Twinned School

King’s Lynn Academy is very pleased to be twinned with Amrit Secondary School in Nepal.

We communicate with the school through letters, we support the school by fundraising, and most importantly we enjoy being part of another community.

Amrit Secondary School
District: Palpa
Students: 350
Teachers: 10
Class: 1 to 10 (approximately 35 in each class)

Many of the children at Amrit Secondary School eat only one meal a day and some walk 4 hours to school and 4 hours home. Education is the only thing that gives them a way out of an existence below the poverty line. They are very lucky that this village has a physical school building; many villages have only grass roofed shelters.

Learning English is vital to Nepalese children if they are to get jobs and trade. Their parents live a subsistence lifestyle growing crops and bartering for clothing and medical supplies. It takes several days to get to a hospital in many parts of Nepal.

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The red colour on the volunteer’s head is “tikka”, a powder placed on people as a welcome to the village. The classrooms leak when it rains and have mud floors. There is no glass in the windows and no heating of any kind. This school has no books, pens or paper. Children often sleep in lessons because they are tired and hungry from long journeys to school on only one meal a day.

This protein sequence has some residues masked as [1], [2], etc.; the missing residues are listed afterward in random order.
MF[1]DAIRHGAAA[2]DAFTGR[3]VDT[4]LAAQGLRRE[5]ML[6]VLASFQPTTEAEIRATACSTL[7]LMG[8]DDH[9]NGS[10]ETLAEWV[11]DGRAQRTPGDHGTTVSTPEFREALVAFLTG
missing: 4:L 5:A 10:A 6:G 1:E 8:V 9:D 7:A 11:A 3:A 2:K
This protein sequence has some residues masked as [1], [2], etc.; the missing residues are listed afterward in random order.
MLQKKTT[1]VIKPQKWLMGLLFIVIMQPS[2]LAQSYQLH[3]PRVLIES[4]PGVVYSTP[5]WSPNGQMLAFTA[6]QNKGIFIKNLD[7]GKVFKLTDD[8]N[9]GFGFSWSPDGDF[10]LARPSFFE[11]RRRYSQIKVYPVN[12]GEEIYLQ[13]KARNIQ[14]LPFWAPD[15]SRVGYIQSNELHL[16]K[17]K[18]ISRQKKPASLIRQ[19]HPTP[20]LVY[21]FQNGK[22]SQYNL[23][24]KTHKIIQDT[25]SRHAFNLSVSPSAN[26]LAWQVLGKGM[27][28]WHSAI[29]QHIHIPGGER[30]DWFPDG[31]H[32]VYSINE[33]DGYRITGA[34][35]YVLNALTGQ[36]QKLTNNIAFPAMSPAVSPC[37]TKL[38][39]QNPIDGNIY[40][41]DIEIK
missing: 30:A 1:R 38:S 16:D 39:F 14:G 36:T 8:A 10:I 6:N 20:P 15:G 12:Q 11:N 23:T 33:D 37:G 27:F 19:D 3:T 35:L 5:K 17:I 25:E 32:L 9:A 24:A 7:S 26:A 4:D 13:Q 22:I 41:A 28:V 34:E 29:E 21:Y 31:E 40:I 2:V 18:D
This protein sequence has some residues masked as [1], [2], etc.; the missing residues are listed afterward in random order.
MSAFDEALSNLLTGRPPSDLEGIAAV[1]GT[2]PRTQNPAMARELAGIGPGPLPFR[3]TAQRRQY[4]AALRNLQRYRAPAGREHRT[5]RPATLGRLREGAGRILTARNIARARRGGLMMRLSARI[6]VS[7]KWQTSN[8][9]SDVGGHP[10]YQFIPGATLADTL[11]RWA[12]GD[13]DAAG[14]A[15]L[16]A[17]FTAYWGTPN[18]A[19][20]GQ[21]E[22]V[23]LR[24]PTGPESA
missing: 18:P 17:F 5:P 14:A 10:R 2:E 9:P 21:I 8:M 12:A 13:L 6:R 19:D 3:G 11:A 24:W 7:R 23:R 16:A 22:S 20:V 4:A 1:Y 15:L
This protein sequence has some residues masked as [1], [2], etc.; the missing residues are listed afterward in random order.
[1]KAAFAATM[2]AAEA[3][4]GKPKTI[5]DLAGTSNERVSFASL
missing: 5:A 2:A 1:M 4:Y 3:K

Nepal is warm and pleasant during April and May and in October. In our winter months it is extremely cold with temperatures much lower than we experience in our winters here in the UK. During June to September torrential monsoon rains cause havoc and many people die in landslides and floods. These children are walking down a path damaged by rains. In the monsoon, the only toilet at the school was washed away and the retaining wall that prevents the school sliding down the hill was damaged. These children currently have to go to the toilet in bushes next to the school. They need money to build a proper retaining wall with firm enough foundations to withstand monsoon rains. This is expensive (about £3,000) because it is so difficult to get materials to such a remote location. The average monthly Nepalese family income in remote villages is 5,000 Rupees (about £5 a month).